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TRX® - Training Tips
There are 6 basic sins of TRX® and here are ways to correct them to ensure you’re getting the maximum benefit out of every TRX® workout. Here are the six sins below (in no specific order):
Sin #1: Starting (Incorrectly)
Adjust the TRX® appropriately for all exercises by first finding the correct end point, body position and proper foot stance for the movement.
Sin #2: Stopping
If you’ve bitten off more than you can chew and you’ve started an exercise at too steep an angle, don’t just stop the movement. Adjust your body angle to make the exercise easier if you start to feel fatigued.
Sin #3: Sawing
Repeat after me: the TRX® is not a pulley. To avoid sawing, exert even pressure on the handles or foot cradles of the TRX®. Never allow the handles to saw back and forth.
Sin #4: Scraping
When performing an exercise on the TRX®, the straps should never rub against your arms. To eliminate scraping, simply raise your hands slightly while performing the movement.
Sin #5: Slacking
If the TRX® is slacking, so are you! Maintain tension on the straps throughout each movement.
Sin #6: Sagging
When you’re tired, it’s more difficult to hold your body in alignment. If your hips are sagging, remember to engage your core and maintain body alignment during all exercises where your body is in a plank position.
The 3 principles of progression
1. Vector Resistance Principle
Put simply, your bodyweight versus your body angle, so the higher you are, the easier the exercise. The lower you are, the more difficult.
2. Stability Principle
Put simply, the more points of contact your body has with the ground (one foot or two feet) and the wider they are the easier an exercise will be.
3. Pendulum Principle
Do the straps of your TRX® Suspension Trainer™ ever rub against your arms and shoulders when you’re doing a TRX® Chest Press? Isn’t that annoying?
You may recall the term “scraping” from above. Scraping tends to happen when doing a TRX® Chest Press with your hands too low, causing the straps of the Suspension Trainer™ to rub across your arms and shoulders. This is problematic for two reasons:
1. When the straps are rubbing across your arms and shoulders, it’s uncomfortable and annoying, distracting you from focusing on the movement and getting in a good set.
2. The more your arms and shoulders rub, the less this move is accomplishing its intended purpose (improving core stability). As you may remember from the stability principle, the more points of contact you have, the easier an exercise is going to be, and the less you will be relying on your core to maintain a plank position.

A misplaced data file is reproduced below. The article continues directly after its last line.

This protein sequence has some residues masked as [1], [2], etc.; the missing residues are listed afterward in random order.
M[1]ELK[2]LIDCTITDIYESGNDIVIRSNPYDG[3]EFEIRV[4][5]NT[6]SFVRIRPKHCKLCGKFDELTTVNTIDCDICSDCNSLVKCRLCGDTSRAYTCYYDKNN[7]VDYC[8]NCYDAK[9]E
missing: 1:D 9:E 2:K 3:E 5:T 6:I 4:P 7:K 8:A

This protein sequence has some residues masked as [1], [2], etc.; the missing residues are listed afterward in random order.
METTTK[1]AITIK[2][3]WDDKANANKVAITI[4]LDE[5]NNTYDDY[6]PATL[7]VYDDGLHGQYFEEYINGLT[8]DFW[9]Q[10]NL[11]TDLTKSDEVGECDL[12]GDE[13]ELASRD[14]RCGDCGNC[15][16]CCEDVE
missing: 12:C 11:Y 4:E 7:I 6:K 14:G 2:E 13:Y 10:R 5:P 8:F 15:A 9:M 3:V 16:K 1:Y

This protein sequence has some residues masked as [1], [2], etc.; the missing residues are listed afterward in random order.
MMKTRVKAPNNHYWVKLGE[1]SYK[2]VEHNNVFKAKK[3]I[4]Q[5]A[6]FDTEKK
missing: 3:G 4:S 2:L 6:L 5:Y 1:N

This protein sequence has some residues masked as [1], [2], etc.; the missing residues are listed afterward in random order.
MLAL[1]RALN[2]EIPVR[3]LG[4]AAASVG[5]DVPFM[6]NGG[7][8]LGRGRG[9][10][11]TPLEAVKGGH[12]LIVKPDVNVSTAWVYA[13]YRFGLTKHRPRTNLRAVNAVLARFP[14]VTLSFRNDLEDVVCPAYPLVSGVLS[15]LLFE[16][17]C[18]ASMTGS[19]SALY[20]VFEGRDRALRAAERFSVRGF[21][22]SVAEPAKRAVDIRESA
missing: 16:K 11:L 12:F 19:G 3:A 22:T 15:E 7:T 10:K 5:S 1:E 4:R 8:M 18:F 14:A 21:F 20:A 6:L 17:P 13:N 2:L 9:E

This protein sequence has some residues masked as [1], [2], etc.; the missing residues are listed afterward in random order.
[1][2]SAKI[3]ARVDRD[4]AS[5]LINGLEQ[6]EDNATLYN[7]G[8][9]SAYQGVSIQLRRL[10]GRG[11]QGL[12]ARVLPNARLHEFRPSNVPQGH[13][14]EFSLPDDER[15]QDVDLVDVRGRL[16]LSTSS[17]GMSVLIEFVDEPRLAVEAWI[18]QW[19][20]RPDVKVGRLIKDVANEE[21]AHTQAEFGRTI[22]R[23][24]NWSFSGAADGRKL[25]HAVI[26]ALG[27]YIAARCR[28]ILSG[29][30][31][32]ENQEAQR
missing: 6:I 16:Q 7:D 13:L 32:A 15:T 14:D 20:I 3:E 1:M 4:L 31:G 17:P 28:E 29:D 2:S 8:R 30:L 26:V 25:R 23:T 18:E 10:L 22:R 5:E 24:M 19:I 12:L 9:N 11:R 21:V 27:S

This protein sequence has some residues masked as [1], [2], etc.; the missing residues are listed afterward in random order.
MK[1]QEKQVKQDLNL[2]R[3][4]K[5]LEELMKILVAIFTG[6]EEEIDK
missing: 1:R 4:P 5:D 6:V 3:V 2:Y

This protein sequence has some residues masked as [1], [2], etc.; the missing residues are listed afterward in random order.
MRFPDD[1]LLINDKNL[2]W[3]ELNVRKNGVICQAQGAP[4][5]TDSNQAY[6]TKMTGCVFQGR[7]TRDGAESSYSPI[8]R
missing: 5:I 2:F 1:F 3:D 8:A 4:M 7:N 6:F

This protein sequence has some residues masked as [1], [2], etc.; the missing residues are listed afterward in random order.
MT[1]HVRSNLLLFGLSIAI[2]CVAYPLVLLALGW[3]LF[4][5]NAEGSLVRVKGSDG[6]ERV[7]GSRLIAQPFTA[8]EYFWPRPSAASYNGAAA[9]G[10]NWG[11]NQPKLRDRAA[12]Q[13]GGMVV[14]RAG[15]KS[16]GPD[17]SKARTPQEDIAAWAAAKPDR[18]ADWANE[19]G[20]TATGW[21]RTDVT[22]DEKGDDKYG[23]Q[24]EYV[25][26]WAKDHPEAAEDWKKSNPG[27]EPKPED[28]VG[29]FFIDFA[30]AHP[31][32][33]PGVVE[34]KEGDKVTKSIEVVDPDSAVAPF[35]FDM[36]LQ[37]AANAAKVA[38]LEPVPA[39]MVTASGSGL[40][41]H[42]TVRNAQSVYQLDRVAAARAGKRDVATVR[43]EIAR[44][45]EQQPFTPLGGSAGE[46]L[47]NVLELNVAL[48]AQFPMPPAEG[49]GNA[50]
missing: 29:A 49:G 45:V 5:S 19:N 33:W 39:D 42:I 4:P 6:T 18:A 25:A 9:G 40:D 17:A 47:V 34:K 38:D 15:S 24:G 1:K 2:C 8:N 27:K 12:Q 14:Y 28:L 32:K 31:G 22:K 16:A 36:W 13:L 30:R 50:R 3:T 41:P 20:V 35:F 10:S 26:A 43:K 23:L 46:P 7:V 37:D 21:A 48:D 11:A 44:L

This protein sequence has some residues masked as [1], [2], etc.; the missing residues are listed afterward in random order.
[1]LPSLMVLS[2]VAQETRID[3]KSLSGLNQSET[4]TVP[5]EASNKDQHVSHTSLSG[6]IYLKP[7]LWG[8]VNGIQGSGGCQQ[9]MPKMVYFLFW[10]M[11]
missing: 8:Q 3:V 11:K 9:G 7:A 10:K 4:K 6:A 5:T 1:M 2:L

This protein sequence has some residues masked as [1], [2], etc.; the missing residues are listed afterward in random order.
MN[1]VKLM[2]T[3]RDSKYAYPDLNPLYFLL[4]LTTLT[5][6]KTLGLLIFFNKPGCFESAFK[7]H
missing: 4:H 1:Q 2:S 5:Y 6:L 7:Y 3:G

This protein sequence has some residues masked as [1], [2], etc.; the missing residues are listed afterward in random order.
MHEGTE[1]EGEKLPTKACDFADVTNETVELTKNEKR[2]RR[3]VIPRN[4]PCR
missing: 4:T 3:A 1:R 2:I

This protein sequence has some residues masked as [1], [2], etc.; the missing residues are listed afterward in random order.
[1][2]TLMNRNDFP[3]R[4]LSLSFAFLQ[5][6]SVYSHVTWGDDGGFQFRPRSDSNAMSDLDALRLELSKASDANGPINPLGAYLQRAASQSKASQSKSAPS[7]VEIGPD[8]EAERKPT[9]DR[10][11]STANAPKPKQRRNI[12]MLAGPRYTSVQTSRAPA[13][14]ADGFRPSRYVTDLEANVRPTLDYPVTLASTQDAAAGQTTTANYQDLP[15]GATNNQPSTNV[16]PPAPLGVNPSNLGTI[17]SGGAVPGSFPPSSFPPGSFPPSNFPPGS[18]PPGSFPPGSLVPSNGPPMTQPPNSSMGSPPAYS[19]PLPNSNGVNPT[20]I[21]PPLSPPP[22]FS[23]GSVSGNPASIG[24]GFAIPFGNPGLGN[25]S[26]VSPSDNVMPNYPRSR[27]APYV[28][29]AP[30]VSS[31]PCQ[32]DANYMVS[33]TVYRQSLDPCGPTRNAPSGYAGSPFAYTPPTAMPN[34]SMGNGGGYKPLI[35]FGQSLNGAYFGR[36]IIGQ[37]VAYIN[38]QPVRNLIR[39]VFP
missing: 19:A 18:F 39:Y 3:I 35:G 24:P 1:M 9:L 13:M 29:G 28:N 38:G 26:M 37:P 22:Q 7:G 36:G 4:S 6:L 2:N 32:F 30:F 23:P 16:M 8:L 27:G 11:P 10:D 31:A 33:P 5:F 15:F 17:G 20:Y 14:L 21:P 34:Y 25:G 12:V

- So, how do you fix it? First, simply move your hands up in relation to your shoulders. Come to the top of the press and move your hands up until the straps are no longer touching your arms and shoulders. Shoot for two to three inches off of your arms. That way, you can get through a full rep without touching.
- If after making this adjustment, the straps are still rubbing your arms, try externally rotating your hands, aligning the straps more with the inside of your forearms, instead of rubbing across the top of them. If you try that and find the straps are still rubbing, move your feet farther from the anchor point until you can get more comfortable stabilizing from your core.
In essence, it means that almost anyone can use the TRX® Suspension Trainer™, regardless of his or her level of fitness, because the principles governing Suspension Training® are simple, easy to adjust and vary greatly, depending on your body position.
Put simply, think of the ground directly under the anchor point as neutral; the farther away from neutral you are, the harder an exercise will be. The farther past neutral you are, the easier an exercise will be.
You could probably do a single TRX workout for months at a time, and (counter to conventional training wisdom) you can actually make this same workout progressively more challenging by using the three principles of progression. So think about these principles the next time your training seems too easy or too hard, choose your level of progression and make the appropriate adjustments.